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United States v. Merrell

United States Court of Appeals, Eighth Circuit

November 18, 2016

United States of America Plaintiff- Appellee
v.
Roxanne Merrell Defendant-Appellant

          Submitted: October 20, 2016

         Appeal from United States District Court for the District of Minnesota - St. Paul

          Before MURPHY, GRUENDER, and SHEPHERD, Circuit Judges.

          MURPHY, Circuit Judge.

         Roxanne Merrell was convicted by a jury of two counts of producing child pornography in violation of 18 U.S.C. § 2251(a) and (e). The district court[1] sentenced Merrell to 240 months imprisonment on each count, to be served concurrently. Merrell appeals, challenging various aspects of her trial and sentencing proceeding. We affirm.

         I.

         In 2013 the Department of Homeland Security (DHS) began investigating Travis Guenthner for the production of child pornography. The DHS investigation ultimately uncovered 50, 000 photographs and 90 videos of suspected child pornography on Guenthner's various computers and devices. That same year Guenthner pled guilty to five counts of sexual exploitation of minors and two counts of coercion or enticement and was sentenced to life in prison.

         Among the child pornography found in Guenthner's possession was a folder containing sexually explicit photographs of the torso region of a prepubescent girl (Minor A). A woman's hands are visible in some of the images in the folder, sometimes spreading Minor A's genitals apart. Through forensic examinations the investigators determined that these photos were created in 2010.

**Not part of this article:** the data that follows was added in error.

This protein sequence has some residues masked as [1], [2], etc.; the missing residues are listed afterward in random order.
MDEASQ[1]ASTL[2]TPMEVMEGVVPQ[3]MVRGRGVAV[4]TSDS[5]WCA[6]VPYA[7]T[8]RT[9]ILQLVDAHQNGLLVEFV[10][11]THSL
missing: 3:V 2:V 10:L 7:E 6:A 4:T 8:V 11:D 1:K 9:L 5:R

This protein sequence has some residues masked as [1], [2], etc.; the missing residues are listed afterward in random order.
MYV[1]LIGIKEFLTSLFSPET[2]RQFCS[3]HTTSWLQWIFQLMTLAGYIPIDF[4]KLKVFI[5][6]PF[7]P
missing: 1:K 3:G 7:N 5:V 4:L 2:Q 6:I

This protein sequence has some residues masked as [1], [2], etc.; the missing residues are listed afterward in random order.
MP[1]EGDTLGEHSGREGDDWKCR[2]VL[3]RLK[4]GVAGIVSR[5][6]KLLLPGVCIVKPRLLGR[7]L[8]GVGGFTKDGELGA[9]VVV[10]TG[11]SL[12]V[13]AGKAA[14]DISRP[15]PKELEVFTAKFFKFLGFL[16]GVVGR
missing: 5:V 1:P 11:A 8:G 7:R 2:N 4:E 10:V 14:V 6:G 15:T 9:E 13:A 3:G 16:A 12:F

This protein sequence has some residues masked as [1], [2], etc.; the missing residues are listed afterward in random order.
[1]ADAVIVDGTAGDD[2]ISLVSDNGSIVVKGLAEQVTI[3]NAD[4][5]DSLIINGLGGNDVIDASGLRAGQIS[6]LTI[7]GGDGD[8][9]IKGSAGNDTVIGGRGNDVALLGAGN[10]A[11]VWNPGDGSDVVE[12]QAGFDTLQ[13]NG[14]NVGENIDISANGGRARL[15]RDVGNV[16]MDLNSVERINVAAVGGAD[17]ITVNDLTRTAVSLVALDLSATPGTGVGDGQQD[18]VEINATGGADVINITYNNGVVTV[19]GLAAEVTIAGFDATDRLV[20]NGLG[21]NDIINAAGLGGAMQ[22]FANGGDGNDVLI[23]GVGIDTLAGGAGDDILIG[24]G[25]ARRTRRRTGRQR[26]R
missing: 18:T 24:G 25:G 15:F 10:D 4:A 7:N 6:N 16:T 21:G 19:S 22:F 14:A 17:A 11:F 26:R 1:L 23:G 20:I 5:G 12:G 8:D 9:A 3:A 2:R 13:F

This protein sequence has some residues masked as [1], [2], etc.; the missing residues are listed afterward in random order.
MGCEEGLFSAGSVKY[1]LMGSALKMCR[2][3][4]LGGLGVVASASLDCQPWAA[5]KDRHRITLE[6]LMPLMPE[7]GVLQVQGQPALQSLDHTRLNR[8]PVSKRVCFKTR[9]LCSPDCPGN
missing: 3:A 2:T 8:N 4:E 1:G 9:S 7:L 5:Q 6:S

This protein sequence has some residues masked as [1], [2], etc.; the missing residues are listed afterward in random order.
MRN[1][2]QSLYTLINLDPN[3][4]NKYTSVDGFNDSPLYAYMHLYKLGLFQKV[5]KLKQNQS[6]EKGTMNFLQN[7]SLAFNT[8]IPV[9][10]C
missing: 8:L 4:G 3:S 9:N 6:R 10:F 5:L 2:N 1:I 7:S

In 2014 Guenthner told investigators that Merrell had sent him the images of Minor A and that she had produced the images at his request. Law enforcement officers then obtained two search warrants, one for Merrell's home and the other for the search of "[t]he person of Roxanne Merrell, specifically body views and photography of her hands." Merrell was interviewed by officers during the execution of the warrants. In her recorded interview, she admitted that she had taken the pictures of Minor A sleeping and that her own hands appeared in the photographs. Officers took Merrell to a police station after this interview and recorded 47 photographs of her hands.

         Merrell was indicted on two counts of production of child pornography in violation of 18 U.S.C. § 2251(a) and (e). At trial, the government elicited the testimony of federal agents and introduced audio clips of Merrell's initial interview with law enforcement officers and cell phone records indicating that she and Guenthner had telephoned each other around the time of the alleged offenses. The government also called special agent James Cole as an expert witness. Over Merrell's objections, Cole testified that it was likely that the adult hands visible in the photographs of Minor A were hers.

         The government also called Matthew Stephenson, a child protection worker who had conducted a videotaped interview of Minor A prior to trial. When asked on direct examination about Minor A's reaction when she saw one of the photos of herself found in Guenthner's possession, Stephenson testified that "[Minor A] seemed shocked and confused." On cross examination, Stephenson testified about the questions he had posed to Minor A in the interview, but not her answers. After the government rested, Merrell attempted to introduce the videotape of Stephenson's interview of Minor A. The district court excluded the videotape as hearsay.

         The jury found Merrell guilty on both counts. At sentencing the district court determined that the applicable guideline range was 360 months to life, but varied downward and imposed a sentence of 240 months imprisonment on each count, to be served concurrently. Merrell appeals.

         II.

         Merrell first argues that the district court[2] erred by denying her motion to suppress the 47 photographs of her hands taken during execution of the search warrant. When reviewing the denial of a suppression motion, the district court's findings of fact are examined for clear error and its conclusions of law are reviewed de novo. United States v. Castellanos, 608 F.3d 1010, 1015 (8th Cir. 2010). Since there is no dispute about the ...


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